Transient global amnesia: A retrospective study of 25 patients

Ming-Chyi Pai, Sun Sang Yang

Research output: Contribution to journalArticlepeer-review

16 Citations (Scopus)

Abstract

Background. Transient global amnesia (TGA) is a syndrome characterized by an abrupt onset of severe anterograde amnesia and variable retrograde amnesia, usually accompanied by repetitive query during the attack. Its etiology is unknown. Methods. We retrospectively studied patients who were admitted to National Cheng Kung University Hospital during, or just after, their first transient amnesic episode between July, 1988, and December, 1997. We examined the details of the attacks, including time of onset, duration, activities upon onset, potential precipitating factors, behavior during attack, and accompanying neurologic signs or symptoms. We also inquired about past medical history, current status and recurrence. Results. Twenty-five patients, 11 men and 14 women met the criteria for TGA. Their ages ranged from 27 to 77 years (mean, 60 years). The length of an attack ranged from one to 11.5 hours (mean, 6.3 hours). Nineteen attacks occurred in the morning and 10 had precipitating factors. The significant past history included hypertension, cardiovascular disease, migraine headache and thyroid disorders. None of the patients had a family history of TGA. Investigation revealed abnormal cerebral computerized tomographic (CT) scans or magnetic resonance images in three patients (12%), abnormal cerebral single photon emission CT (SPECT) in six (86%) of seven performed within the first eight days, and abnormal electroencephalography (EEG) in five patients (24%). The left temporal region was the most common site of dysfunction shown by EEG and cerebral SPECT. Three (12%) patients experienced a recurrent attack. Conclusions. Our patients had a higher rate of thyroid disorders, and most had their amnesia attacks in the morning. As compared with previously published studies, the results showed no differences with respect to age, duration of behaviour during attack, EEG, CT, family history and recurrence rate. The exact duration of an attack is sometimes difficult to estimate. Moreover, the increasing case numbers over the years indicates the importance of the need for better education of medical residents regarding TGA.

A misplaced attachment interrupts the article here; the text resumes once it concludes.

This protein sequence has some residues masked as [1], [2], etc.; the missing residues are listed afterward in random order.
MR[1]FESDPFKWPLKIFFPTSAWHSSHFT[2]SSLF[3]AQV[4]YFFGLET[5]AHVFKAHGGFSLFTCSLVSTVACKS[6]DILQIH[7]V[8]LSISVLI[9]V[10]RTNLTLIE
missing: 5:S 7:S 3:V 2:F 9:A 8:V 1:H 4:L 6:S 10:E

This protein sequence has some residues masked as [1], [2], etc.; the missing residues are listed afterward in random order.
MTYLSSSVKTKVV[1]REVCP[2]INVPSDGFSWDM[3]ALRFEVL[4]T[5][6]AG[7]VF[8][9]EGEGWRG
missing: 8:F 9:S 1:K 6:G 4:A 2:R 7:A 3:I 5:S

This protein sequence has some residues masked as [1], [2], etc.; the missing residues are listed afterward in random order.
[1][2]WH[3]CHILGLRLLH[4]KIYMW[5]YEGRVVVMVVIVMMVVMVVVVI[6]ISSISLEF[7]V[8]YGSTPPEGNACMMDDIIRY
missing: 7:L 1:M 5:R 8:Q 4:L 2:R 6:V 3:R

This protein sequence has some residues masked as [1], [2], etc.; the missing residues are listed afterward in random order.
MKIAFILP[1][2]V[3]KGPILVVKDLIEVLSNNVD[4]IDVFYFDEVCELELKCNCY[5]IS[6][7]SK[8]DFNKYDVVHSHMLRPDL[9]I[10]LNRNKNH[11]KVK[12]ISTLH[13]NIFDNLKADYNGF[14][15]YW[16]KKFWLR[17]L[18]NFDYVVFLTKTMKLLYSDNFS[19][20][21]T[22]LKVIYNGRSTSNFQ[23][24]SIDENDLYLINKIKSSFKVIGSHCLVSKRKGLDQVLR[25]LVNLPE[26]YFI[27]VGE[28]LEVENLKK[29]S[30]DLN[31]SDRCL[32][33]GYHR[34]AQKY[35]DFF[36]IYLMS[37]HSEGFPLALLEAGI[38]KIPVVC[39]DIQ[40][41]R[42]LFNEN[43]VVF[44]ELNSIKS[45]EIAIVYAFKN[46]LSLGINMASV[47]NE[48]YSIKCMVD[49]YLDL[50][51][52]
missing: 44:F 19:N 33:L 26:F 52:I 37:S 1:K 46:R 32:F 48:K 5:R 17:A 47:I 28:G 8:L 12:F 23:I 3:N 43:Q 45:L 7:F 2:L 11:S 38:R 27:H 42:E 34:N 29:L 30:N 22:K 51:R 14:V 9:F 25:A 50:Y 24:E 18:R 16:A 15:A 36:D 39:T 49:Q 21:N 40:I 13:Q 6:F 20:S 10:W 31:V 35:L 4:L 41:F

Original languageEnglish
Pages (from-to)140-145
Number of pages6
JournalChinese Medical Journal (Taipei)
Volume62
Issue number3
Publication statusPublished - 1999 Mar 1

All Science Journal Classification (ASJC) codes

  • Medicine(all)

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